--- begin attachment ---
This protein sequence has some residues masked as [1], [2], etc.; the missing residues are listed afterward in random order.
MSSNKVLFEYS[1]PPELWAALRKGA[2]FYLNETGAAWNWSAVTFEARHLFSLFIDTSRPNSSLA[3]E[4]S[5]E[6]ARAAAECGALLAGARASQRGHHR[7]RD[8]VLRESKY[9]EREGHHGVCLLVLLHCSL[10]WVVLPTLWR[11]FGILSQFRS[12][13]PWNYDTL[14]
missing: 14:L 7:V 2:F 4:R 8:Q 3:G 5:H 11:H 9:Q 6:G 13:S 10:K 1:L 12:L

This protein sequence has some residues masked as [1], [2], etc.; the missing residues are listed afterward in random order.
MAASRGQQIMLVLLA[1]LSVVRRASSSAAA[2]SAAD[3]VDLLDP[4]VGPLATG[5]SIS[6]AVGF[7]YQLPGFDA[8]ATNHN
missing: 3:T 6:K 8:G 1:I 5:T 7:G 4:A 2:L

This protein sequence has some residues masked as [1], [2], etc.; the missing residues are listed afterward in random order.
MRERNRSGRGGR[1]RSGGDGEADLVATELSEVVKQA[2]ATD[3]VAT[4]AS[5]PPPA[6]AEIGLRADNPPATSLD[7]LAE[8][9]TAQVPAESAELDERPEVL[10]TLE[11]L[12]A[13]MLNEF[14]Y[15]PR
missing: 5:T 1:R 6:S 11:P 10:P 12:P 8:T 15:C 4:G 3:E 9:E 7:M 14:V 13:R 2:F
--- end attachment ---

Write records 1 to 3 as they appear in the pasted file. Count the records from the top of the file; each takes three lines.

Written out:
This protein sequence has some residues masked as [1], [2], etc.; the missing residues are listed afterward in random order.
MSSNKVLFEYS[1]PPELWAALRKGA[2]FYLNETGAAWNWSAVTFEARHLFSLFIDTSRPNSSLA[3]E[4]S[5]E[6]ARAAAECGALLAGARASQRGHHR[7]RD[8]VLRESKY[9]EREGHHGVCLLVLLHCSL[10]WVVLPTLWR[11]FGILSQFRS[12][13]PWNYDTL[14]
missing: 14:L 7:V 2:F 4:R 8:Q 3:G 5:H 11:H 9:Q 6:G 13:S 10:K 1:L 12:L

This protein sequence has some residues masked as [1], [2], etc.; the missing residues are listed afterward in random order.
MAASRGQQIMLVLLA[1]LSVVRRASSSAAA[2]SAAD[3]VDLLDP[4]VGPLATG[5]SIS[6]AVGF[7]YQLPGFDA[8]ATNHN
missing: 3:T 6:K 8:G 1:I 5:T 7:G 4:A 2:L

This protein sequence has some residues masked as [1], [2], etc.; the missing residues are listed afterward in random order.
MRERNRSGRGGR[1]RSGGDGEADLVATELSEVVKQA[2]ATD[3]VAT[4]AS[5]PPPA[6]AEIGLRADNPPATSLD[7]LAE[8][9]TAQVPAESAELDERPEVL[10]TLE[11]L[12]A[13]MLNEF[14]Y[15]PR
missing: 5:T 1:R 6:S 11:P 10:P 12:P 8:T 15:C 4:G 3:E 9:E 7:M 14:V 13:R 2:F